with *e*^{s/τi} yields that

and by integrating

Hence, since *S*_{β}[*x*] ∈ [0, 1] and we assume that *τ*_{i} > 0 for *i* = 1, 2, …, *N*,

where the last inequality follows from (10). This implies that

12

Since the right-hand side of (12) is independent of *β* and *t* we conclude that the sequence {**u**_{β}} is uniformly bounded.

Next, from the model (3), the triangle inequality, the assumption that *S*_{β}[*x*] ∈ [0, 1] and assumption (10) we find that

where is defined in (12). Since ** τ** is a diagonal matrix with positive entries on the diagonal, this yields that

Here the constant *K* is independent of both *β* and *t* ∈ (0, *T*].

Let *i* ∈ {1, 2, …, *N*} and *β* ∈ ℕ be arbitrary. Then, for any time instances *t*_{1}, *t*_{2} ∈ [0, *T*], with *t*_{1} < *t*_{2}, the mean value theorem implies that there exists *t*^{∗} ∈ (*t*_{1}, *t*_{2}) such that

and hence

This inequality holds for any *i* ∈ {1, 2, …, *N*}, *β* ∈ ℕ. It therefore follows that

∥**u**_{β}(*t*_{2})−**u**_{β}(*t*_{1})∥_{∞} ≤ *K*|(*t*_{2} − *t*_{1})|, *t*_{1}, *t*_{2} ∈ [0, *T*] and *β* ∈ ℕ,

from which we conclude that {**u**_{β}} is a set of equicontinuous functions

The Arzelà–Ascoli theorem now asserts that there is a uniformly convergent subsequence {**u**_{βk}}:

13

According to standard ODE theory, **u**_{βk} is continuous for each *k* ∈ ℕ. Hence the uniform convergence implies that **v** is also continuous.

As we will see in subsequent sections it depends on **v**’s threshold properties whether we can prove that **v** actually solves the limit problem with a Heaviside firing rate function. The following concepts turn out to be useful.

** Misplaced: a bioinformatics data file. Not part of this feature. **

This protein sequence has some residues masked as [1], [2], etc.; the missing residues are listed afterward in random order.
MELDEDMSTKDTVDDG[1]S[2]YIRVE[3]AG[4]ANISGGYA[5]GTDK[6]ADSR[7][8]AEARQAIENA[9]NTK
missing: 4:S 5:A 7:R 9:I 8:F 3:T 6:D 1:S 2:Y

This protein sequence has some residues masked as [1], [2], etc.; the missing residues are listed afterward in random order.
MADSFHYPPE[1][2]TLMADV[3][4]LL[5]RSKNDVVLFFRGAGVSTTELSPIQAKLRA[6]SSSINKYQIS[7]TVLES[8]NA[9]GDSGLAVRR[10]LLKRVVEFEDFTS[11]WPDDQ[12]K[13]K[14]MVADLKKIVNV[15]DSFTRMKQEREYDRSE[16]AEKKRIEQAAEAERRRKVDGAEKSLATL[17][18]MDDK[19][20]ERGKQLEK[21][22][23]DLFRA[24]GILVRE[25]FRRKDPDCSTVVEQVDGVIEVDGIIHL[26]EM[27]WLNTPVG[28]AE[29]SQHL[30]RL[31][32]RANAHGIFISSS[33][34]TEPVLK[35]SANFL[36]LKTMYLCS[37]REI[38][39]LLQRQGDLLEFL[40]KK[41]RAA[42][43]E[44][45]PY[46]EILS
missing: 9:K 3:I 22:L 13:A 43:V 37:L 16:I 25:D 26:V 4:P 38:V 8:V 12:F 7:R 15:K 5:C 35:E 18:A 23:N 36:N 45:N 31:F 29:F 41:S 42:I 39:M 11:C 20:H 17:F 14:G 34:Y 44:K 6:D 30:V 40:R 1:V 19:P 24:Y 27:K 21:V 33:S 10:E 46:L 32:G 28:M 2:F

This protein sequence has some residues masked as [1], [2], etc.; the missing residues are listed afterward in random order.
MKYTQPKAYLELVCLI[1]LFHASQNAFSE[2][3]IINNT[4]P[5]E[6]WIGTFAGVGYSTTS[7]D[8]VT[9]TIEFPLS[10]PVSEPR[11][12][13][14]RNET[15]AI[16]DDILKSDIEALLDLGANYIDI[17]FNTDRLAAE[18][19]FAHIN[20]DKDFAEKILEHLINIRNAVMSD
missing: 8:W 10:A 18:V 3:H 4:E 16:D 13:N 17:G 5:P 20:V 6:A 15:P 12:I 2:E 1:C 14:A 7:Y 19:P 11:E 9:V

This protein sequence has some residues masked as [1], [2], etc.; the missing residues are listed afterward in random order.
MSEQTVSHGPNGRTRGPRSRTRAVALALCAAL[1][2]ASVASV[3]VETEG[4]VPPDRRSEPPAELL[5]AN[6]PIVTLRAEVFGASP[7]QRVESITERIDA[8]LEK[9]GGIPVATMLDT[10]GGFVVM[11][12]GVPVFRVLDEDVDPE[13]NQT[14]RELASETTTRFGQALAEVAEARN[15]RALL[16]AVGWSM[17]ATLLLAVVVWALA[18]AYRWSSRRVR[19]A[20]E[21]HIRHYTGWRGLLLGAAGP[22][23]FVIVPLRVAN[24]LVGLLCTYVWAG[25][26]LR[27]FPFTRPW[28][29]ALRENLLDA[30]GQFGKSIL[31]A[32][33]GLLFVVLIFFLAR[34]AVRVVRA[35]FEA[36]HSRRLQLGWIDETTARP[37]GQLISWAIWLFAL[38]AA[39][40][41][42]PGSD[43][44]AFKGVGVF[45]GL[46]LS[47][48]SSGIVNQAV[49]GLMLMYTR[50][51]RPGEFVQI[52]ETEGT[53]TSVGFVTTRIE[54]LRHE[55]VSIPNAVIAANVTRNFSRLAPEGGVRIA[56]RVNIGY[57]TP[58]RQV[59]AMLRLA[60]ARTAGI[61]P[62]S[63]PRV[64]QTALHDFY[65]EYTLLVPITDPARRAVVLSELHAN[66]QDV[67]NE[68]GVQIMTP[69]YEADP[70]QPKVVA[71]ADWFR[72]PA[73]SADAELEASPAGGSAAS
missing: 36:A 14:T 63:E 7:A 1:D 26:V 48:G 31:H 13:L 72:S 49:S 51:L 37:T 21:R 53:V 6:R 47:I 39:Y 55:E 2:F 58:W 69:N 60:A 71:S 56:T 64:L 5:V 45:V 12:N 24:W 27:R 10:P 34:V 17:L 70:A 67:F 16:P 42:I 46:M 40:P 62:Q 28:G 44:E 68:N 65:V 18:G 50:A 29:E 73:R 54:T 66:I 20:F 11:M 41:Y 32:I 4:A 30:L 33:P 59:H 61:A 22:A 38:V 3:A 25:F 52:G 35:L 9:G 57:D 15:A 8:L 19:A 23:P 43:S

For a vector-valued function **z** = (*z*_{1},*z*_{2},…,*z*_{N})^{T}:[0, *T*] → ℝ^{N} we define

14

Threshold simple

A measurable vector-valued function **z**:[0, *T*] → ℝ^{N} is threshold simple if the Lebesgue measure of the set

15

is zero, i.e. |*Z*(**z**)| = 0.

Extra threshold simple

A measurable vector-valued function **z**:[0, *T*] → ℝ^{N} is extra threshold simple if there exist open intervals

such that

In words, **z** is extra threshold simple if there is a finite number of threshold crossings on the time interval [0, *T*].

We will prove that the limit **v** in (13) solves the integral form of (3) with *S*_{∞} = *H*, the Heaviside function, provided that **v** is threshold simple. The inhomogeneous nonlinear Volterra equation associated with (3) reads

16

where

etc.; see also (2) and (5). Note that we consider the equations satisfied by the subsequence {**u**_{βk}}, see (13). We will analyze the convergence of the entire sequence in Sect. 6.

The uniform convergence of {**u**_{βk}} to **v** implies that the left-hand-side and the first integral on the right-hand side of (16) converge to *τ***v**(*t*)−*τ***u**_{init} and

For *t* ∈ [0, *T*] and *δ* > 0, define the sets

17

where *m*(*s*; **v**) is defined in (14) and **v** is the limit in (13). Since **v** is continuous it follows that *m*(*s*; **v**), *s* ∈ [0, *T*], is continuous. Hence, the sets *p*(*δ*; *t*) and *r*(*δ*; *t*) are Lebesgue measurable. We note that, provided that *δ* > 0 is small, the set *r*(*δ*; *t*) contains the times where at least one of the components of **v** is close to the threshold value *u*_{θ} for firing. The following lemma turns out to be crucial for our analysis of the second integral on the right-hand side of (16).

*If the limit function*
**v**
*in* (13) *is threshold simple*, *then*

18

*where*
|*r*(*δ*; *t*)|
*denotes the Lebesgue measure of the set*
*r*(*δ*; *t*).

Since **v** is the uniform limit of a sequence of continuous functions, **v** is continuous and hence measurable. If **v** is threshold simple, then

|*Z*(**v**)| = 0,

19

see (15).

Let *t* ∈ [0, *T*] be arbitrary. Assume that

or that this limit does not exist. Then

such that there is a sequence {

By construction,

and |*r*(*δ*_{1}; *t*)| ≤ *T* < ∞. Hence,

see, e.g., [13] (page 62). Since the sequence {|*r*(*δ*_{n}; *t*)|} is nonincreasing and bounded below, lim_{n→∞}|*r*(*δ*_{n}; *t*)| exists.

Let *t* ∈ [0, *T*] and

From (18) we know that there exists Δ > 0 such that

21

Choose a *δ* which satisfies 0 < *δ* < Δ. By part (c) of Assumption A, for this *δ* and

22

Recall that *β*_{1}, *β*_{2}, …, *β*_{k}, … are the values for the steepness parameter associated with the convergent subsequence {**u**_{βk}} in (13). By the uniform convergence of {**u**_{βk}} to **v**, there is a *K* ∈ ℕ so that

23

24

From the definition of the set *p*(2*δ*; *t*), see (17) and (14),